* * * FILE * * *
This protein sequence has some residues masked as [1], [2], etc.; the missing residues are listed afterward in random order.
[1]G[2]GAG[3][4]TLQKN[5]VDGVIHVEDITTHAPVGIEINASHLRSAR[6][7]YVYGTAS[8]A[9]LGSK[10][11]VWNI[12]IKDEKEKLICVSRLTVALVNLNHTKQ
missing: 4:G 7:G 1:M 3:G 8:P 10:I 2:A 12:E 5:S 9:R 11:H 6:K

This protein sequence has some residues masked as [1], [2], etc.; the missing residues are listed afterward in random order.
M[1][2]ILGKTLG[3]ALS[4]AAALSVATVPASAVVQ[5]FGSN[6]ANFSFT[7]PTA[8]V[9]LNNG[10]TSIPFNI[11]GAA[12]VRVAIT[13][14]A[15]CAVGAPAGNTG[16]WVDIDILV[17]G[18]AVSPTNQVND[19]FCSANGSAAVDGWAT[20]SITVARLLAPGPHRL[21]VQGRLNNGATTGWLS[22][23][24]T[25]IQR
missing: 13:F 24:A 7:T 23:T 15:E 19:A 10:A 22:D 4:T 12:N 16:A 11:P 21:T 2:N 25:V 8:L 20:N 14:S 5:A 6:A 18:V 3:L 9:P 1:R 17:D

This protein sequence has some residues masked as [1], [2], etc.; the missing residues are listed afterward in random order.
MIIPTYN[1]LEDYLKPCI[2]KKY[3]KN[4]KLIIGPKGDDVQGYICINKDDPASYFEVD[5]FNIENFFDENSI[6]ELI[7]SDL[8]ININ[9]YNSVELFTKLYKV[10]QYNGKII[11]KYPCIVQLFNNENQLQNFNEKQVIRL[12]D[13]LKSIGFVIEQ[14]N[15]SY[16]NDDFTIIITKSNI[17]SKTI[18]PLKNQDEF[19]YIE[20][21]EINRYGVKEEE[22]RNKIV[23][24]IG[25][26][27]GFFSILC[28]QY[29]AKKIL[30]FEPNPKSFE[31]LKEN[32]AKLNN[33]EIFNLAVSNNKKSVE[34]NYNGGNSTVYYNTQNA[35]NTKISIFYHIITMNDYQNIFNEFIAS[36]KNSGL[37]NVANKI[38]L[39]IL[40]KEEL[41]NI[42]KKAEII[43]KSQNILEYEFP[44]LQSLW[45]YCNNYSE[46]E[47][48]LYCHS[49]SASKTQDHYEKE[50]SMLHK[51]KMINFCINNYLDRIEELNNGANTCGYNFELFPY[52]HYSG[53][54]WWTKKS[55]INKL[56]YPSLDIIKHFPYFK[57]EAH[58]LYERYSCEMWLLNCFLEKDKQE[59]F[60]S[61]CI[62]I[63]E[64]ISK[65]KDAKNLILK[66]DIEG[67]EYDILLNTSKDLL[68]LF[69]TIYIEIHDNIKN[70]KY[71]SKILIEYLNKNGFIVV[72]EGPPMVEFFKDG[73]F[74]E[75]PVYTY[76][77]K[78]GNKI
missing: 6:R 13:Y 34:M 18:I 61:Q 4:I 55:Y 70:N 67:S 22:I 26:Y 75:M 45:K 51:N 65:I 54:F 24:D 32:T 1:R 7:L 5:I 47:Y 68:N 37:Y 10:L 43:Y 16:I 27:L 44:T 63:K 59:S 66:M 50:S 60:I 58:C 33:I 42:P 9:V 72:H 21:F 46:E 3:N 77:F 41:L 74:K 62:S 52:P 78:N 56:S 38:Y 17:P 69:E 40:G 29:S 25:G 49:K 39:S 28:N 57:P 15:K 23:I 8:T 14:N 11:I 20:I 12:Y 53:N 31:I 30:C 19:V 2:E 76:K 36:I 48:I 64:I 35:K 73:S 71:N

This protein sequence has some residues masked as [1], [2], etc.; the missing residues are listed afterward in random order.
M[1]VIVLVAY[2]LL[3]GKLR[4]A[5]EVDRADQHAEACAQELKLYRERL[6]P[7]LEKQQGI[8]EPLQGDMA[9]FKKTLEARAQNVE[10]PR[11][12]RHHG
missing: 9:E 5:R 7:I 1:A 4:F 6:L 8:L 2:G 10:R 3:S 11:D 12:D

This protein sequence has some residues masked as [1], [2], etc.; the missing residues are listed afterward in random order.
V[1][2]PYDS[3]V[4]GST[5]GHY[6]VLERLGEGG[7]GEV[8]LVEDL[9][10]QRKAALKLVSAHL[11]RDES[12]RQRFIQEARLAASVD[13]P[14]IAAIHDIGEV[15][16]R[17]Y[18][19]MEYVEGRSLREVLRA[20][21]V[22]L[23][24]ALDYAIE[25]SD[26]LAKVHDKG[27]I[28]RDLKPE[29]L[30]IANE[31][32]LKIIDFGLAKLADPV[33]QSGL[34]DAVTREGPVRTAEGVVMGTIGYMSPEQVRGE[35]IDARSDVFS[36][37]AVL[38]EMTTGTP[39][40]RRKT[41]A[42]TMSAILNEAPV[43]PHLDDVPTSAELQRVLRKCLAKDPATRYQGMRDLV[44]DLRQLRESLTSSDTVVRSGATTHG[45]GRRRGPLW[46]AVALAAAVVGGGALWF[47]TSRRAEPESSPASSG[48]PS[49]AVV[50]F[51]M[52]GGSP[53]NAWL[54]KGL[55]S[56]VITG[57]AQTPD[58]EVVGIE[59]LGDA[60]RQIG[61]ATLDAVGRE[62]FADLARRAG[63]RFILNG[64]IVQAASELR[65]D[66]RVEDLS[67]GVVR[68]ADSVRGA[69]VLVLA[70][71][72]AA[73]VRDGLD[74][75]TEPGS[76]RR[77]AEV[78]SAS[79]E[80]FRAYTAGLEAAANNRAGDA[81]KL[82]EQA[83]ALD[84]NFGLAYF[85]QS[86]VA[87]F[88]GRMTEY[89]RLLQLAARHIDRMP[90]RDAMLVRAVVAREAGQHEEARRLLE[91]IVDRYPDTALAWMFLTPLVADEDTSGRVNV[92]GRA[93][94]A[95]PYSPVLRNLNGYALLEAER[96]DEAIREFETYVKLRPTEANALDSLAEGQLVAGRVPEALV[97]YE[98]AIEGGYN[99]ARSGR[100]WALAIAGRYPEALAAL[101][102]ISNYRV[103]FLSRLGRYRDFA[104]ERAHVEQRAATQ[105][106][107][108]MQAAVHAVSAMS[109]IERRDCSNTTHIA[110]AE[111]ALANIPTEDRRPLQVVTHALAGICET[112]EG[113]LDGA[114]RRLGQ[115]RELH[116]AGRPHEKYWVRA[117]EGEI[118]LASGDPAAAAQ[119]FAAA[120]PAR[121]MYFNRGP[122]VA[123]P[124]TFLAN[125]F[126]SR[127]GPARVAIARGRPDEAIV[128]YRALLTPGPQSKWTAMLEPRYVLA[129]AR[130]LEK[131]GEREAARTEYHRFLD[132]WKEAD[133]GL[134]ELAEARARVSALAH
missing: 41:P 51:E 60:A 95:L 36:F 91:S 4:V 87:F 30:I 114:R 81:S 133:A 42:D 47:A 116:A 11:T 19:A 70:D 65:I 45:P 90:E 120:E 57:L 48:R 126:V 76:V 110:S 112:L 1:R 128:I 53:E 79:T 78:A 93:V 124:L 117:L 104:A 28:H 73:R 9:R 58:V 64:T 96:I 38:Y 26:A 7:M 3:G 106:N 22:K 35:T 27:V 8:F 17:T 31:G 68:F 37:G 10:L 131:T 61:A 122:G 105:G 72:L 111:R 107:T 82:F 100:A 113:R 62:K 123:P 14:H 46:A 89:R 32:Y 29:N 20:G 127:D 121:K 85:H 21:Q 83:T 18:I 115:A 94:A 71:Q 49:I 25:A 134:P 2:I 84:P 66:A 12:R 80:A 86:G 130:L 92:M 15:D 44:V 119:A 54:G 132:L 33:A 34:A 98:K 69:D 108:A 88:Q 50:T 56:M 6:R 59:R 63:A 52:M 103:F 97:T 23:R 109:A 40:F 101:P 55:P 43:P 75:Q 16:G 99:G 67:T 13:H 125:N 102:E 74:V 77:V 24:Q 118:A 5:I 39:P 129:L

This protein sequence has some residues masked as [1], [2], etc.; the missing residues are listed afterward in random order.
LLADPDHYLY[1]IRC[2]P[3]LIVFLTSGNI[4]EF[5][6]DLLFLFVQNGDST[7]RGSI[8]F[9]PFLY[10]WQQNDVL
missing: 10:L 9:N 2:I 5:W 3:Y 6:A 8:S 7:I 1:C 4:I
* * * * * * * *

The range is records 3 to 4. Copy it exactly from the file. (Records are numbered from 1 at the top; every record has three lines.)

This protein sequence has some residues masked as [1], [2], etc.; the missing residues are listed afterward in random order.
MIIPTYN[1]LEDYLKPCI[2]KKY[3]KN[4]KLIIGPKGDDVQGYICINKDDPASYFEVD[5]FNIENFFDENSI[6]ELI[7]SDL[8]ININ[9]YNSVELFTKLYKV[10]QYNGKII[11]KYPCIVQLFNNENQLQNFNEKQVIRL[12]D[13]LKSIGFVIEQ[14]N[15]SY[16]NDDFTIIITKSNI[17]SKTI[18]PLKNQDEF[19]YIE[20][21]EINRYGVKEEE[22]RNKIV[23][24]IG[25][26][27]GFFSILC[28]QY[29]AKKIL[30]FEPNPKSFE[31]LKEN[32]AKLNN[33]EIFNLAVSNNKKSVE[34]NYNGGNSTVYYNTQNA[35]NTKISIFYHIITMNDYQNIFNEFIAS[36]KNSGL[37]NVANKI[38]L[39]IL[40]KEEL[41]NI[42]KKAEII[43]KSQNILEYEFP[44]LQSLW[45]YCNNYSE[46]E[47][48]LYCHS[49]SASKTQDHYEKE[50]SMLHK[51]KMINFCINNYLDRIEELNNGANTCGYNFELFPY[52]HYSG[53][54]WWTKKS[55]INKL[56]YPSLDIIKHFPYFK[57]EAH[58]LYERYSCEMWLLNCFLEKDKQE[59]F[60]S[61]CI[62]I[63]E[64]ISK[65]KDAKNLILK[66]DIEG[67]EYDILLNTSKDLL[68]LF[69]TIYIEIHDNIKN[70]KY[71]SKILIEYLNKNGFIVV[72]EGPPMVEFFKDG[73]F[74]E[75]PVYTY[76][77]K[78]GNKI
missing: 6:R 13:Y 34:M 18:I 61:Q 4:I 55:Y 70:N 67:S 22:I 26:Y 75:M 45:K 51:N 65:I 54:F 24:D 32:T 1:R 7:L 5:I 47:Y 68:N 37:Y 10:L 43:Y 16:I 27:L 44:T 63:K 59:S 66:M 50:S 60:I 58:C 33:I 42:P 9:V 72:H 21:F 46:E 3:N 77:F 41:L 74:K 62:S 52:P 78:N 56:S 38:Y 17:P 69:E 40:G 29:S 25:G 49:K 39:S 28:N 57:P 15:K 23:I 8:T 14:N 11:I 20:I 12:Y 53:N 31:I 30:C 19:V 2:E 76:K 36:I 48:I 64:I 35:K 73:S 71:N

This protein sequence has some residues masked as [1], [2], etc.; the missing residues are listed afterward in random order.
M[1]VIVLVAY[2]LL[3]GKLR[4]A[5]EVDRADQHAEACAQELKLYRERL[6]P[7]LEKQQGI[8]EPLQGDMA[9]FKKTLEARAQNVE[10]PR[11][12]RHHG
missing: 9:E 5:R 7:I 1:A 4:F 6:L 8:L 2:G 10:R 3:S 11:D 12:D